New insights on aging: Location is crucial in determining if reactive oxygen species are beneficial or detrimental
February 11, 2015
GRAND RAPIDS, Mich. (February 11, 2015) — Using antioxidants to combat the effects of aging may only be beneficial if the treatment is targeted to specific areas in a cell, according to recent work by Van Andel Research Institute (VARI) scientists.
Investigators in VARI’s Laboratory of Aging and Neurodegenerative Disease, led by Jeremy Van Raamsdonk, Ph.D., have shown that reactive oxygen species (ROS) can have opposite effects on aging depending on where the ROS are located— increased levels of ROS in the cytoplasm decreases lifespan in the worm Caenorhabditis elegans while increased levels of ROS in the mitochondria of cells increases lifespan. Taken with Van Raamsdonk’s previous work, this study shows the complex relationship between ROS and lifespan, which is determined by where ROS are located in the cell and how much ROS is present. The study, Mitochondrial and cytoplasmic ROS have opposing effects on lifespan, will be published February 11 in PLoS Genetics.
The research provides novel insights into the free radical theory of aging, which suggests that ROS created by normal metabolic processes cause damage that accumulates over time to cause aging. An increase in oxidative damage caused by ROS may also contribute to the development of neurodegenerative diseases. In recent years, molecules that detoxify ROS called antioxidants have become a popular method for combating the effects of aging and are an important focus area for research into the prevention of neurodegenerative diseases and other conditions.
“This work shows that the relationship between ROS and aging is not simple,” Van Raamsdonk said. “ROS are neither good nor bad. They have functional roles in the cell and it appears that it is crucial to have the right levels of ROS in the right location. This means that treatments with antioxidants may need to be targeted to maximize beneficial effects and minimize possible detrimental effects.”
Van Raamsdonk and his team used a genetic approach to specifically increase the levels of ROS in different parts of the cell by decreasing the expression of an antioxidant enzyme called superoxide dismutase, which acts to eliminate ROS. In order to increase the possibility of observing a difference, they also utilized a mutant worm model that has increased sensitivity to ROS. Using this approach, they were able to show that increasing ROS in the mitochondria increased lifespan, while increasing ROS in other parts of the cell either had no effect or decreased lifespan.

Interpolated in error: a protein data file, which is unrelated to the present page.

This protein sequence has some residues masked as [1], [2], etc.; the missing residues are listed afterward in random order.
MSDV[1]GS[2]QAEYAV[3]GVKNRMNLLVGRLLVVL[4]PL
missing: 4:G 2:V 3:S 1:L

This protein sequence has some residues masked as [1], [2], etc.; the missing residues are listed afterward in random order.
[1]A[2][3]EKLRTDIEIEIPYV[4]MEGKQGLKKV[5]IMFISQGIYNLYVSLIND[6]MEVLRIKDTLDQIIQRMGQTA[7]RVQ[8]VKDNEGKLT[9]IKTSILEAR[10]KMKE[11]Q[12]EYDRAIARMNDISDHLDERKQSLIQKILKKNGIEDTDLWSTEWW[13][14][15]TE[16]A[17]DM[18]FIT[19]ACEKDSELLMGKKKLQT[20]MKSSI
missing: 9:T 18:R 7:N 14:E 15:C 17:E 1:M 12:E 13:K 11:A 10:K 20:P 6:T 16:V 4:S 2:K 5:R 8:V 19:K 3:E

Knowing how the location and levels of ROS impact longevity will allow scientists to better target antioxidant treatments to those areas where certain ROS levels are detrimental. Additionally, it provides a roadmap to areas where antioxidant treatments may cause negative effects and should be avoided. Future work will need to further define the functional roles of ROS and how elevated ROS can prolong lifespan. This knowledge may eventually be used to promote longevity and understand the role of ROS in age-related conditions where free radical stress seems to play a part, such as Parkinson’s disease.
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Van Andel Institute (VAI) is an independent biomedical research and science education organization committed to improving the health and enhancing the lives of current and future generations. Established by Jay and Betty Van Andel in 1996, VAI is based in Grand Rapids, Michigan. Van Andel Research Institute (VARI), VAI’s research division, is dedicated to determining the epigenetic, genetic, molecular and cellular origins of cancer, Parkinson’s and other diseases and working to translate those findings into effective therapies. More than 270 scientists and support staff work in on-site laboratories and in collaborative partnerships that span the globe. Find out more about Van Andel Institute or donate by visiting www.vai.org. 100% To Research, Discovery & Hope®